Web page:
So I'm trying to justify the expense of $400 to have the fully licensed and insured tree trimmer come out and cut down two trees. We'll be keeping the wood for firewood, even though we don't have a wood burning stove - yet. And cutting the trees will increase the amount of sunlight hitting my garden and the apple tree. So we should see a marginal increase in production quantity, and perhaps slightly better tomatoes next year. The roots of the cherry tree would also eventually, probably, undermine part of our paved driveway, so that's a likely savings. The financial benefit of replacing these non-productive trees with cherry trees just seems rather far away and uncertain at this point. I'm very doubtful that two additional fruit trees would increase the value of our home when it's time to sell. Unless of course we have a total meltdown of our economy involving the breakdown of our current food distribution system, in which case we probably wouldn't be selling at all.

I suppose we'll take these steps as a hedge against uncertainty and rising food costs. If we end up unable to move onto our land, we'll have two cherry trees that provide fruit to eat out of hand as well as fruit to can or make shrub out of. My husband would also probably find a way to make kriek beer out of some of the fruit. I just wish the big picture were clearer.

4 comments:

MeadowLark said...

CUT THOSE PUPPIES DOWN!!!!

Sunlight is important and wouldn't you feel terrible if they came down in a windstorm?

I say this because we have 3 or 4 hideous giant juniper that Husband refuses to let me cut. They are not every coming down in a windstorm, but I feel a 'tree sickness' coming on ;)

Chris said...

I totally understand your ambivalence about cutting down mature trees . . . I'm going through the same thing concerning an ornamental pear (one of three) in my backyard. It's shading most of the yard (i.e. the place I want to put garden), and I know it's nearing its expected lifespan. But it's still a difficult thing to do!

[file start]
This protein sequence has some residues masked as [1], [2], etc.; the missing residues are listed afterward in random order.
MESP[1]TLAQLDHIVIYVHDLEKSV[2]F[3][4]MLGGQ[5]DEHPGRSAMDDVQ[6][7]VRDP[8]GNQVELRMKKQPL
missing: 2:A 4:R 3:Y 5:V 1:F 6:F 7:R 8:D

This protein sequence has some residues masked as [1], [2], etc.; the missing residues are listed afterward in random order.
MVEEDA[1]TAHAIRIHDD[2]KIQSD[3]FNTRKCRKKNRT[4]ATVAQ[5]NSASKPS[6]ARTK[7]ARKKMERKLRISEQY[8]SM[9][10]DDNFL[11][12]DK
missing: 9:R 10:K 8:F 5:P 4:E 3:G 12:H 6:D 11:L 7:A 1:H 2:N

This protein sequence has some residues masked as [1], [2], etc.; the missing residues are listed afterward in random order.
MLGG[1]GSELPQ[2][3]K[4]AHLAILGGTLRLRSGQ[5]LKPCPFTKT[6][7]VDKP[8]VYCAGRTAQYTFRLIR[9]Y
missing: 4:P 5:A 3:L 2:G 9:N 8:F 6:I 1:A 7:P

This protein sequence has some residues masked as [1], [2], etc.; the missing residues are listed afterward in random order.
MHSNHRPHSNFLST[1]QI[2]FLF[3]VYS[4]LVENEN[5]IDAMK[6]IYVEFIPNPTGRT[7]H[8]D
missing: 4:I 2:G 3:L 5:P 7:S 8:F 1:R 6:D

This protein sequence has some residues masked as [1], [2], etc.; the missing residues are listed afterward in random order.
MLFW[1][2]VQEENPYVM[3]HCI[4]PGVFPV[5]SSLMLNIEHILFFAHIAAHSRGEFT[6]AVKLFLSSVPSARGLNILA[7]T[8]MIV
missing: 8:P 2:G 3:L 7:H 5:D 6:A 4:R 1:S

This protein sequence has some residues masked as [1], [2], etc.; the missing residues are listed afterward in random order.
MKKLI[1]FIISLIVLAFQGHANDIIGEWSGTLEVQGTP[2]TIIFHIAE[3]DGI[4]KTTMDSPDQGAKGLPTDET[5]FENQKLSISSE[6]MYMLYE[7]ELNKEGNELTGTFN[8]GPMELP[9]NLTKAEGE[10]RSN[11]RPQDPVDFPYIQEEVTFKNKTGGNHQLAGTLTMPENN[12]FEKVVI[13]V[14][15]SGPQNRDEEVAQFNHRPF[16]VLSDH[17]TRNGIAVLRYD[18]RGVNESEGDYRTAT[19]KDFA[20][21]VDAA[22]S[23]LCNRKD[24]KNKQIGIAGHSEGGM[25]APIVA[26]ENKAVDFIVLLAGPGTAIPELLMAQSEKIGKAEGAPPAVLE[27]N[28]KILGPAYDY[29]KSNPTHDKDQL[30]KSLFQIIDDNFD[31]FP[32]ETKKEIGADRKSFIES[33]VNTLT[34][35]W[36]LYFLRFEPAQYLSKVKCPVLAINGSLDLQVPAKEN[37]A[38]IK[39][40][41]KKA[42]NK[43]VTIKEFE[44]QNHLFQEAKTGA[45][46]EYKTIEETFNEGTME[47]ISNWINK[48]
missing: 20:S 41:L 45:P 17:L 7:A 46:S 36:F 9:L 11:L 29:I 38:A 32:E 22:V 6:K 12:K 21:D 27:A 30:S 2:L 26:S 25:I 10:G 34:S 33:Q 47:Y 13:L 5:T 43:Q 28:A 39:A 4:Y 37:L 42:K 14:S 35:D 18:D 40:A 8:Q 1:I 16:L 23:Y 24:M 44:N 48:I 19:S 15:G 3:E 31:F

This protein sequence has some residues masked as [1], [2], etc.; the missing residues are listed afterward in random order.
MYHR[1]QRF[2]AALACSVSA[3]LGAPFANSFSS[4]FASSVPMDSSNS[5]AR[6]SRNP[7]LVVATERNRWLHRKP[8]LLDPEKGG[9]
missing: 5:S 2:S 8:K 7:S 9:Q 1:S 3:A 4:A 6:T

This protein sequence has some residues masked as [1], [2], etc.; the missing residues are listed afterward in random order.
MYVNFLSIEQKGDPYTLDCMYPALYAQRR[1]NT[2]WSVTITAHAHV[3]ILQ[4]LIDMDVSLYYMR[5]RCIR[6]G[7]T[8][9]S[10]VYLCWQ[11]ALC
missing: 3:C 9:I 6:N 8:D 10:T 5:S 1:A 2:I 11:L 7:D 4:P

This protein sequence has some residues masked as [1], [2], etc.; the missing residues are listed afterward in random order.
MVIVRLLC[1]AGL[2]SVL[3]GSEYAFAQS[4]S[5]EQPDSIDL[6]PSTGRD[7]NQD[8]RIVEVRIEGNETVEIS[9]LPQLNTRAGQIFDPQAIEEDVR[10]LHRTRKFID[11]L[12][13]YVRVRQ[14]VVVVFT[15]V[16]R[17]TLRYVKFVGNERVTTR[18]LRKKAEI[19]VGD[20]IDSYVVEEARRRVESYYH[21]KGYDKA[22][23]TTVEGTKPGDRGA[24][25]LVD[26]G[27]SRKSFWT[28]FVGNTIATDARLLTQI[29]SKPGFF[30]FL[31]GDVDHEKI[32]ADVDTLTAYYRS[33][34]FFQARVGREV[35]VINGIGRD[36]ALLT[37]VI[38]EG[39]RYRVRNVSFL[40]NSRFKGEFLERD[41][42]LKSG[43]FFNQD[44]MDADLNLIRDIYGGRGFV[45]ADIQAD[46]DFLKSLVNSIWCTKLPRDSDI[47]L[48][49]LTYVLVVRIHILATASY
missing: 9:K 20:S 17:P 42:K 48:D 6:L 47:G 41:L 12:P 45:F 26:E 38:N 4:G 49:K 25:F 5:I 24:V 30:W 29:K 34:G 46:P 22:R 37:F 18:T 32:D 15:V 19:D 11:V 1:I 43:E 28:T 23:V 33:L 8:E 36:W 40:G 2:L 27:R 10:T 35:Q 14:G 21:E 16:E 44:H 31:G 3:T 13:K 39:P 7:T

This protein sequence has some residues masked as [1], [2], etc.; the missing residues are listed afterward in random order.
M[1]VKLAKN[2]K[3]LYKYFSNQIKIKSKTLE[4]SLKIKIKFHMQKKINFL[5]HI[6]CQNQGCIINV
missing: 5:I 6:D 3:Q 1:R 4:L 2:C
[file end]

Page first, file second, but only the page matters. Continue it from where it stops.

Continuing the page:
And wow, $400 for two trees? Either that's not a bad price or I got ripped off when I had to have a tree removed a couple years ago!

Kate said...

Meadowlark, yeah, you're right. The trees need to come down. Juniper, eh? Juniper can be a valuable wood in the proper hands. I believe it's one of the woods used to make the casks that *real* balsamic vinegar is aged in. Also, you need juniper berries to make gin. I've also had a few dishes seasoned with juniper berries. Game stews, wild mushrooms, and so on. If you did some research on who wants to buy juniper, you might make some cash out of that!

Chris, I think we are getting a fair deal, though it's just an estimate, of course. We live in a relatively cheap area too, compared to other places we've lived in the past.

MeadowLark said...

Since probably 85% of the trees in this area are juniper, the value kinda goes out the window. We have a small piece of property (1/3 acre) and at last count 13 juniper on it. UGH.

I am a gin drinker, but not hard working enough to make my own :)

PS. It cost about $125 a tree here if they cut it down and chip it up (they then sell the chips).